Friday, July 17, 2009

St. Thomas More on Love

Lessons from the Saints

In the book "A Portrait of Courage", on St. Thomas More, the author Gerard Wegemer writes about his disposition after the trial and then provides this beautiful quote from him. Mr. Wegemer writes;

After a trial of such spectacular injustice, what stood out above everything else was More's unshakeable serenity and good humor. Even at the close of his trial, when he was asked for his final statement, he prayed that all who opposed him at the trial might continue as his "friends forever" and that they might "yet hereafter in heaven merrily all meet together." We find this same gracious sentiment interspersed throughout the prayers and instructions which he wrote at the end of his life. In one of these final instructions, More presents a logical argument for treating enemies well:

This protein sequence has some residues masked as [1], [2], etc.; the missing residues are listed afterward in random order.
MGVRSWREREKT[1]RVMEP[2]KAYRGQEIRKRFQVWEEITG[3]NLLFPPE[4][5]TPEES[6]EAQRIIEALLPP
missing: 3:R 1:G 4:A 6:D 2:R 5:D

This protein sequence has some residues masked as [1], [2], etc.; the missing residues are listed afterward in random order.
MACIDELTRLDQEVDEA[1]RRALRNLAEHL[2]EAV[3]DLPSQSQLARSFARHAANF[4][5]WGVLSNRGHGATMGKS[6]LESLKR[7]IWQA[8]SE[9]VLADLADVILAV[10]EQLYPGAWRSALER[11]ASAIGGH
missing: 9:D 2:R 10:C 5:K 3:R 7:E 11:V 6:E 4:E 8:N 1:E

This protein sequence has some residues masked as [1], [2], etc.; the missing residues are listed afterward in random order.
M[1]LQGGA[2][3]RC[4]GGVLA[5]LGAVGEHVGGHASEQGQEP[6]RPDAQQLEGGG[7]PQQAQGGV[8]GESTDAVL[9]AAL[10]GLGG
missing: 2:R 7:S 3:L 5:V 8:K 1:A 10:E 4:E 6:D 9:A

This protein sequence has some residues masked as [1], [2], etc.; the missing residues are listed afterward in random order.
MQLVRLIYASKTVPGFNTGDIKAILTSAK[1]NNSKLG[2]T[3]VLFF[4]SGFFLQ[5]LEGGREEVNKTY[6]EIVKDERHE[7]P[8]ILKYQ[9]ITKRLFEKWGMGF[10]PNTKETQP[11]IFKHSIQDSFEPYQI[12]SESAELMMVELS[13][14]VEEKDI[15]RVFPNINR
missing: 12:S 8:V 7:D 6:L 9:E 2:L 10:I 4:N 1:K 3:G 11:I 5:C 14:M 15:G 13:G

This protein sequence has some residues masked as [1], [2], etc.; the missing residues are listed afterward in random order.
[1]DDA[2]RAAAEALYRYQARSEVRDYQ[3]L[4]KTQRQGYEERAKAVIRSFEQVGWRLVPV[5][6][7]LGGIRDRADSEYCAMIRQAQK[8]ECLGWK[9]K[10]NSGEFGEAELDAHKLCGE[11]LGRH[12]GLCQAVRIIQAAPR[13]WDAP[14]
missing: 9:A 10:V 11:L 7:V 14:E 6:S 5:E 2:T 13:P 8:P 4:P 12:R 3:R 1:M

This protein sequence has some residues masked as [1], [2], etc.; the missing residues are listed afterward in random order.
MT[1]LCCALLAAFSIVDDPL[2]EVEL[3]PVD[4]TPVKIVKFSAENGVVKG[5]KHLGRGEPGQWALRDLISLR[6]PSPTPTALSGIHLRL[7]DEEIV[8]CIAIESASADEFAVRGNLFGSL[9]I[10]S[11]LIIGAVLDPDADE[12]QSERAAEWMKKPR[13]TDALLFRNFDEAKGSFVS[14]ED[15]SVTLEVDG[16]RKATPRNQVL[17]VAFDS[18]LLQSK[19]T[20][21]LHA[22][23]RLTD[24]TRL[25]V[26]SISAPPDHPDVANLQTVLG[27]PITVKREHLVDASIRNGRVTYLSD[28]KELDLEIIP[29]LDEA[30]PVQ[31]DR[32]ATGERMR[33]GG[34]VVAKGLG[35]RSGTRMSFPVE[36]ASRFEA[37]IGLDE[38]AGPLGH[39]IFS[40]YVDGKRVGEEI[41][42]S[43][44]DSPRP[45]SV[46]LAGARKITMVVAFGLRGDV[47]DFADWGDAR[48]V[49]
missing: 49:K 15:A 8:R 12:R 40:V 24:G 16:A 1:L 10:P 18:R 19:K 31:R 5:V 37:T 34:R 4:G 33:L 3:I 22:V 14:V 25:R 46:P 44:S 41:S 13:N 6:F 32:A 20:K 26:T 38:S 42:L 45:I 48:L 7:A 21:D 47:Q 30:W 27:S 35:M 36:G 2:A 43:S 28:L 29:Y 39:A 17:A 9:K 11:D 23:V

"Bear no malice or evil will to any man living . For either the man is good or wicked. If he is good and I hate him, then I am wicked.

If he is wicked, either he will amend and die good and go to God, or live wickedly and die wickedly and go to the devil. And then let me remember that if he be saved, he will not fail (if I am saved too, as I trust to be) to love me very heartily and I shall then in like manner love him.

And why should I now, then, hate one for this while who shall hereafter love me forever, and why should I be now, then, an enemy to him with whom I shall in time be coupled in eternal friendship? And on the other side, if he will continue to be wicked and be damned, then is there such outrageous eternal sorrow before him that I may well think myself a deadly cruel wretch if I would not now rather pity his pain than malign his person."

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